Opioid analgesics 1 hwuegi-

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Opioid analgesics 1 hwuegi-

  1. 1. Tripoli University Faculty of Pharmacy Drug Treatment of Pain 2011-2012 BYPROF. ABDALLA SALEM ELHWUEGI (Ph.D.)
  2. 2. Main Goals• To know mechanisms and pain pathways.• To know Classification of analgesics.• To know about narcotic analgesics (M.O.A., PA, S.E., C.I., T.U., Tolerance and Dependence to opioids).• To know about non-narcotic analgesics (M.O.A., PA, S.E., C.I., T.U.)
  3. 3. Peripheral and central Pain pathways • When a pain-producing stimulus activates the primary afferent nociceptor, it generates electrochemical impulses that propagate through the peripheral nerves to activate spinal cord nerve cells. These nerve cells in turn give rise to the pathways that conduct the pain message to higher centers in the thalamus and cerebral cortex that are required for the conscious perception of pain.
  4. 4. Role of the Brain in NociceptionThe brain is vital for 3 aspects of pain:1. Perception of pain and its characteristics (sensory-discrimination).2. Reaction to pain (emotional aspects of pain-affective-motivational).3. Modulation of pain (especially by descending control).
  5. 5. Types of Pain Acute Pain Chronic Pain1. An unpleasant sensory 1. Pain in the absence of or or emotional experience following the removal of a2. Caused by tissue injury. noxious stimulus. This is also known as It is also known as "pathological pain". "physiological" or 2. The presence of chronic "nociceptive" pain. pain implies a lesion or3. Has a a role in malfunction in the "pain protecting the organism pathway". from injurious stimuli 3. Chronic pain has no (noxious). protective role and is a disease process.
  6. 6. Mechanisms of Pain Relief1. Membrane lipid/protein disruption - general anesthetics.2. Ion channel blockade - local anesthetics.3. GABA receptor modulation - general anesthetics, IV anesthetics.4. “Opioid” receptor activation - Narcotic analgesics5. Enzyme inhibition – Aspirin Like drugs (NSAIDs).
  7. 7. Treatment of Pain Drugs Known as analgesics Types of Analgesics• Opioid Analgesics • Non-opioid Analgesics • Morphine like • Aspirin like • Non-steroidal anti- inflammatory (NSAIDS)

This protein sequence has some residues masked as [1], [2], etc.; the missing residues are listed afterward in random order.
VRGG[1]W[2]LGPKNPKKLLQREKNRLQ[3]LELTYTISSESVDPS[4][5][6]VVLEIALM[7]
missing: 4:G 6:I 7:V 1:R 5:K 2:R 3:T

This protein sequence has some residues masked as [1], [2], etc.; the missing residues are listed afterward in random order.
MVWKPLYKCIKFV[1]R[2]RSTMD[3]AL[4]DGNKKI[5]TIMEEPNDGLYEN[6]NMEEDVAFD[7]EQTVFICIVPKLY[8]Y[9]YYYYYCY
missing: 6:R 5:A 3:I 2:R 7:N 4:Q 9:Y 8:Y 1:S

8. 8. I) Narcotic Analgesics & Narcotic Antagonists• Narcotic analgesics are those agents that are distinguished from agents such as aspirin in that they are used clinically for severe visceral pain and possess an dependence (addiction) liability.
  9. 9. Classification Of Opioids1. Classification based on Source• Naturally occurring from the exudate of the seed pod of the opium poppy. Contains over 20 alkaloids including morphine and codeine (opiates).• Commercial synthesis of compounds with varying therapeutic properties.• Endogenous Opiate Peptides - Endorphines (Enkephalins, Beta-endorphin and Dynorphins).
  10. 10. 2. Classification based on action at opioid receptors Compound Mu Delta Kappa (μ) (δ) (κ) Morphine Ag Ag Ag Fentanyl Ag Ag Ag Methadone Ag Pentazocine HCl pAg Ag Butorphanol pAg Ag tartrate Nalbuphine HCl pAg Ag Buprenorphine HCl pAg Naloxone HCl Ant Ant AntAg (Agonist) Ant (Antagonist) pAg (Partial agonist)
  11. 11. Examples• Opioid drugs that are full agonists at mu receptors: “morphine met me finally”:(Morphine, methadone, meperidine, fentanyl)• Opioid drugs that are partial agonists at mu receptors: “partially b-blocks narcotics”:(pentazocine, butorphanol, buprenorphine, nalbuphine).
  12. 12. The “Opioid” ReceptorsA. Characteristics• High concentrations of these receptors are located in areas of the CNS known to involve pain signal transmissioni. The dorsal horn of the spinal cordii. Periaqueductal grayiii.Rostral ventral medulla, and several thalamic nuclei• Selective binding sites for the opioids.• Binding of Opioids to these receptors mediate diverse pharmacological effects.
  13. 13. B. Properties• Structural specificity - small modifications of the drug molecule cause large changes in drug binding (and in drug effect in vivo).• Stereospecificity - only the l (-) isomeric form of the agent binds with high affinity (and is active as an analgesic).• Competition between agonists and antagonists - drugs of partially similar structure can bind to the receptor and block binding of agonists such as morphine.• Reversibility - bound drug can be displaced from the receptors by an excess of other molecules that possess binding affinity.• Binding affinity vs. potency - a good correlation exists between the affinity for binding to the receptors and potency of agonist or antagonist in vivo.• All three major receptors are members of the G-protein-coupled family of receptors.
  14. 14. Major Actions of Opioid ReceptorsReceptor Agonist Ligands ActionMu (μ) Endorphins supraspinal analgesia (μ1) Morphine Synthetic opioids euphoria (μ1) miosis (μ1) spinal analgesia (μ2) respiratory depression (μ2) physical dependence (μ2) constipation(μ2)Kappa (κ) Dynorphins, spinal analgesia Morphine Synthetic opioids Supraspinal analgesia Miosis SedationDelta (δ) Enkephalins,, spinal analgesia Morphine Synthetic opioids Modulates mu receptor activity

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